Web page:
Thu, Mar 21, 2024

8 AM – 9:30 AM CDT (GMT-5)

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Cryptocurrencies raise vexing normative questions across a number of topics including money creation, censorship, financial inclusion, governance, and privacy. These topics are not purely technical, and require an integrated approach that draws on computer science, philosophy, economics, and more. This talk is an extended examination of the last of these topics — privacy — through a case study of bitcoin, the oldest and most important cryptocurrency. Financial privacy is under threat from a range of private and public actors. Popular digital payment networks exacerbate the problem. This talk will show how bitcoin can be used to enhance privacy along four dimensions, despite its transparent and publicly accessible ledger. These results raise questions about the value of privacy and how to best pursue it. A novel taxonomy of "cypherpunk" theories will illuminate these questions and show how bitcoin's curious approach relates to some familiar political categories. We'll conclude with an ethical framework for weighing financial privacy against other values – especially the public’s interest in curbing criminal activity. Bitcoin’s similarities with physical cash guide the way forward and suggest this irenic parity thesis: if cash makes the world better off, then so does bitcoin.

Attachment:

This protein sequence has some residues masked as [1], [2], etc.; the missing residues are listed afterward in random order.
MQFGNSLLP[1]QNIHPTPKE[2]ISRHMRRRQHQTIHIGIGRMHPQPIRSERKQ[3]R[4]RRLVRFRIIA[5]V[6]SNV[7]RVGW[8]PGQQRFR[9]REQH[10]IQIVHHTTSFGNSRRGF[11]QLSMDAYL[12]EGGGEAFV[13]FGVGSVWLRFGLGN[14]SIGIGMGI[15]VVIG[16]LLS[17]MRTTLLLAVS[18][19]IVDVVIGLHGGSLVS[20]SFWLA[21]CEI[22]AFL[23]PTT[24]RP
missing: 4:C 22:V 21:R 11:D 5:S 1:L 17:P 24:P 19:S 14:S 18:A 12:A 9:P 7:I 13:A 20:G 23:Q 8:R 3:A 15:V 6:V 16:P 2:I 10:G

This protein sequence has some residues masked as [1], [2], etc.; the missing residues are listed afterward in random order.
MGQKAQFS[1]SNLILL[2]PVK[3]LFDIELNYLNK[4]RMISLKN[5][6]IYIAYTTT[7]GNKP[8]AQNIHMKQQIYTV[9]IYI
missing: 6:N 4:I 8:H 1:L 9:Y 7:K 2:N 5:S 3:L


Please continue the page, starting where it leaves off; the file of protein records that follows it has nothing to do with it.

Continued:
Dr. Bailey is Associate Professor of Humanities (Philosophy) at Yale-NUS College. He has a new book (w/ Bradley Rettler and Craig Warmke), Resistance Money: A Philosophical Case for Bitcoin, recently published by Routledge.

This event is sponsored by the Center for Applied Ethics and the Menard Center for the Study of Institutions and Innovations.

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